At the end of the 1951 season Alfa Romeo announced the company's official withdrawal from motorsport. The racing department was not shut down, but instead used to test experimental chassis and engines. Due to their advanced nature these projects could also easily be used for racing, which was exactly the intention of the first new experimental Alfa Romeo unveiled in 1952. Developed jointly by the Milan based manufacturer and coach-builder Touring, this C52 went into history as one of the most famous designs of the 1950s.
Except for the suspension, the C52 was a completely new design. Derived from the 1900 road car the front wishbones and rear live axle were bolted on a state of the art tubular spaceframe chassis. It offered superior rigidity to the previously used (tubular) ladder frames, but not at the expense of additional weight. A slightly bored out 1900 engine with a new aluminium block that replaced the cast-iron of the road car's unit. Equipped with two twin-choke Weber Carburettors, the 2 litre power-plant developed an impressive 158 bhp.
The designers at Touring focussed on creating an aerodynamic body. They did not look at the frontal area alone, but also tried to cut the influence of side winds. The result was a very unusual round design with large overhangs on either side of the cockpit and a full under-body In the midst of the 1950s UFO craze the car was quickly nick named 'Disco Volante' or flying saucer. It proved to be a very efficient design, enabling top speeds of 220 km/h, but at these speeds the car suffered from pretty serious lift at both ends.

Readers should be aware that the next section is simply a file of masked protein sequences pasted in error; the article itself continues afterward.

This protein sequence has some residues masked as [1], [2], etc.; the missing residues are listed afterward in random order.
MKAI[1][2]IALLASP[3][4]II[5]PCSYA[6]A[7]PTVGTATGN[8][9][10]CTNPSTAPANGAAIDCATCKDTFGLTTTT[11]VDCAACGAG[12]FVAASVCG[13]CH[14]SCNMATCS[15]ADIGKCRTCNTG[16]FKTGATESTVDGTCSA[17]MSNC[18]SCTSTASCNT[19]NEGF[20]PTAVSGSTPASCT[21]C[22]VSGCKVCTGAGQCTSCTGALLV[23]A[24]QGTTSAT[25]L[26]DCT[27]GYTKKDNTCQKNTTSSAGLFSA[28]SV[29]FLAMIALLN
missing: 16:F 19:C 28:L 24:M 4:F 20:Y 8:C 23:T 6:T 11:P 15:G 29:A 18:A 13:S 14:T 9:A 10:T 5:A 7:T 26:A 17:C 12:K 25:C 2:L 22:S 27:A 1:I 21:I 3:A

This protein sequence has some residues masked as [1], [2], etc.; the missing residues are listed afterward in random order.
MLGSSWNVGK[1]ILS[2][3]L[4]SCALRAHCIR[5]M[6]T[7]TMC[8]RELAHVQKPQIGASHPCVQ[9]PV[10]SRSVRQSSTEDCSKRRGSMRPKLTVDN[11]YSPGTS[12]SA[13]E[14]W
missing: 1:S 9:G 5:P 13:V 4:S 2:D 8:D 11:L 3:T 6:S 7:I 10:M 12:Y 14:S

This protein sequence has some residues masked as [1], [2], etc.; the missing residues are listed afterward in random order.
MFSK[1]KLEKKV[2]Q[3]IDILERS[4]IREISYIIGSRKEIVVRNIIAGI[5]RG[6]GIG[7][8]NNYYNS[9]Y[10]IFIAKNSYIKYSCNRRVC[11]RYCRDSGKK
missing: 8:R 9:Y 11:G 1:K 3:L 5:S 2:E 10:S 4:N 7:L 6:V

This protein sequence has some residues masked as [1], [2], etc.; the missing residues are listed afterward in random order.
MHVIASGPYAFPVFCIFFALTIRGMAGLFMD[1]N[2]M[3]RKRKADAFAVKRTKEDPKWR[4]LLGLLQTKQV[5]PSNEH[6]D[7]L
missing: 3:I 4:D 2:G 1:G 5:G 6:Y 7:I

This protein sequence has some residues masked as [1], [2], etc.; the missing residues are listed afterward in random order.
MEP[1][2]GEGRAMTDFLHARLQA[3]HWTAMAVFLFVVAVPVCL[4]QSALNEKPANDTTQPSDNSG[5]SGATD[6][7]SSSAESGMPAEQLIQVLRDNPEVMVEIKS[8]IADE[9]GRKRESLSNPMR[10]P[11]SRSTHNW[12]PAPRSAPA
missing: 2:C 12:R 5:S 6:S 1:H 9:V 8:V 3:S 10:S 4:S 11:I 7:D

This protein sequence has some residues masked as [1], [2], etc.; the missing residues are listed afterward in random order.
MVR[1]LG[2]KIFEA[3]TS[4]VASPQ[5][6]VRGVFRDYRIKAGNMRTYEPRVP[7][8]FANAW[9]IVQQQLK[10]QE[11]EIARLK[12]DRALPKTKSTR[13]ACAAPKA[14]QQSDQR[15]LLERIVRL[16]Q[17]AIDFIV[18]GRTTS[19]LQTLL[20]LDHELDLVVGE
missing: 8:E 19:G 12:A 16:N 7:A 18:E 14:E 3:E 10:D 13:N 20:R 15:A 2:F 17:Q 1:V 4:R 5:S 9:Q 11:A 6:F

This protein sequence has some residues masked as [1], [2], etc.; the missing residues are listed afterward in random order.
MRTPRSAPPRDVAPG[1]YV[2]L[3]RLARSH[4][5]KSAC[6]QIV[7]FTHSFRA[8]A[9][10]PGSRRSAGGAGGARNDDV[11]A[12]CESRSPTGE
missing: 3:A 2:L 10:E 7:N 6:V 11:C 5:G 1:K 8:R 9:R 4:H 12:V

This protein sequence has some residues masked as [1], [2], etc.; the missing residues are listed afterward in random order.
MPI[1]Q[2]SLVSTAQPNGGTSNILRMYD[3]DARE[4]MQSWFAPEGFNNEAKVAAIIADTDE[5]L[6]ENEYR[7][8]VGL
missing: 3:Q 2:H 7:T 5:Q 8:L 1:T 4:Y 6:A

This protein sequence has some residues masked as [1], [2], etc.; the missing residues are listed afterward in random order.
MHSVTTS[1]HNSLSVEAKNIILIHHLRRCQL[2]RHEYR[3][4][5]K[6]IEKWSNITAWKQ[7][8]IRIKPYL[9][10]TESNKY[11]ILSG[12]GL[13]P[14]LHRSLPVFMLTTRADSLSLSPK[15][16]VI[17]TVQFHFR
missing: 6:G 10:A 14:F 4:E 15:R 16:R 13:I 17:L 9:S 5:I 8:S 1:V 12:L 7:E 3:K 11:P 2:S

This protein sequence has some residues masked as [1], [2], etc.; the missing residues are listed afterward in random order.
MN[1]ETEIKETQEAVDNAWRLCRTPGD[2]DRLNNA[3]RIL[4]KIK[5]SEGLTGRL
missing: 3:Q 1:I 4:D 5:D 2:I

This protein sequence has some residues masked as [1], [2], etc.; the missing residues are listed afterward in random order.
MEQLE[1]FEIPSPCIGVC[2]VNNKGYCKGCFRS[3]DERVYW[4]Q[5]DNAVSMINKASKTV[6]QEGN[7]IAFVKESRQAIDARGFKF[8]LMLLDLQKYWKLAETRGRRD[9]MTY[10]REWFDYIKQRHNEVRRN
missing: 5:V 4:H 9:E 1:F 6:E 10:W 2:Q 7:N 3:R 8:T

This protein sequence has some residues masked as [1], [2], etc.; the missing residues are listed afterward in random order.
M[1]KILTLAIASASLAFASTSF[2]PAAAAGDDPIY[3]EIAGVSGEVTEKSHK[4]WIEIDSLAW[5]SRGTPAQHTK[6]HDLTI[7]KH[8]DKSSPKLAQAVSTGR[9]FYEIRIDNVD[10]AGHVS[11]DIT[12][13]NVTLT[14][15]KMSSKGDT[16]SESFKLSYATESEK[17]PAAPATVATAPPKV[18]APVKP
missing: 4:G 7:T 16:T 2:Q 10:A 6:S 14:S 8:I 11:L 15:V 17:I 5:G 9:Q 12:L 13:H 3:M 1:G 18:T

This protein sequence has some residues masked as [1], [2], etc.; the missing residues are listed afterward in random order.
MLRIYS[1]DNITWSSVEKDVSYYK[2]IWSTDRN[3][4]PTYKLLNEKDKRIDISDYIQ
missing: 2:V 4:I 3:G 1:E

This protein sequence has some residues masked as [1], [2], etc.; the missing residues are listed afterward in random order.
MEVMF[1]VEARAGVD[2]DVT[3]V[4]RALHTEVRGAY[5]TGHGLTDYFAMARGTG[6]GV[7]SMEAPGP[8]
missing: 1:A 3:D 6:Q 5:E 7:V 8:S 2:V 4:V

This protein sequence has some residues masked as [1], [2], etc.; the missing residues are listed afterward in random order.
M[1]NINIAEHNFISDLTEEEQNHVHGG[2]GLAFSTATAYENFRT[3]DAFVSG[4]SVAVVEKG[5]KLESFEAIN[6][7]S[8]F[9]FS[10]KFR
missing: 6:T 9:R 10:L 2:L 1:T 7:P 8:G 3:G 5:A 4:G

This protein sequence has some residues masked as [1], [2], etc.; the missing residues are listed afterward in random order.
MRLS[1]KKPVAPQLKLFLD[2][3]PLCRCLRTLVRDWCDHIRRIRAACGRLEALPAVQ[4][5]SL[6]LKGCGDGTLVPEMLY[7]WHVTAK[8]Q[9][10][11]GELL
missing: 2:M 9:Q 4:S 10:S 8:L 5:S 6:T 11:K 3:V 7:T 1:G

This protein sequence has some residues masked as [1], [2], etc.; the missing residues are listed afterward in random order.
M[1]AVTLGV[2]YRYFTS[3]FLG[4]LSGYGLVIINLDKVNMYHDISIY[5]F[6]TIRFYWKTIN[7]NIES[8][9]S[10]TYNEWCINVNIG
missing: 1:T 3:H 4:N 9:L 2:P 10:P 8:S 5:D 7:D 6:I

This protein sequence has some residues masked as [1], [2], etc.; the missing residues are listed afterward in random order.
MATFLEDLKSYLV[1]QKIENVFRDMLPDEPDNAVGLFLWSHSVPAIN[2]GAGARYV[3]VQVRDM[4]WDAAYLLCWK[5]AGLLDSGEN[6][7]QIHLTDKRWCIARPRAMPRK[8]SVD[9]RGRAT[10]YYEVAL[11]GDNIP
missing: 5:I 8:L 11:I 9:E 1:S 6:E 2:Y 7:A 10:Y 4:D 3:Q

After a successful first test at Monza, the Disco Volante was entered at Le Mans for Juan Manual Fangio, Froilan Gonzales and Franco Cortese to drive. For reasons unknown the Alfa Romeo team did not show up and the car was never raced. Two more cars were built with a similar specification in 1953; a Coupe and another Spider. Whereas the Coupe followed the lines of the original Spider, the third example had a 'Narrow-Hipped' bodywork designed for tight hill climbs for which the Disco Volante's wide body was not ideally suited.
None of the three Disco Volantes were ever raced, but did inspire the design of a series of six cylinder racing cars that debuted in 1953. Although some consider these to be Disco Volantes as well, the absence of the spaceframe chassis really does not justify that. Clothed by Touring with Coupe or Spider bodies these 6C 3000 CMs raced with considerable success. The new chassis was not abandoned and was first used again for the Sportiva concepts of 1954. The first real application of the spaceframe was in the TZ racers of the 1960s.
Both the original Spider and the Coupe are currently owned by the elaborate Alfa Romeo Museo Storico based in Arese, Italy. In a rare public appearance the Coupe is seen here at the 2005 Pebble Beach Concours d'Elegance where Alfa Romeo's 90th anniversary was celebrated.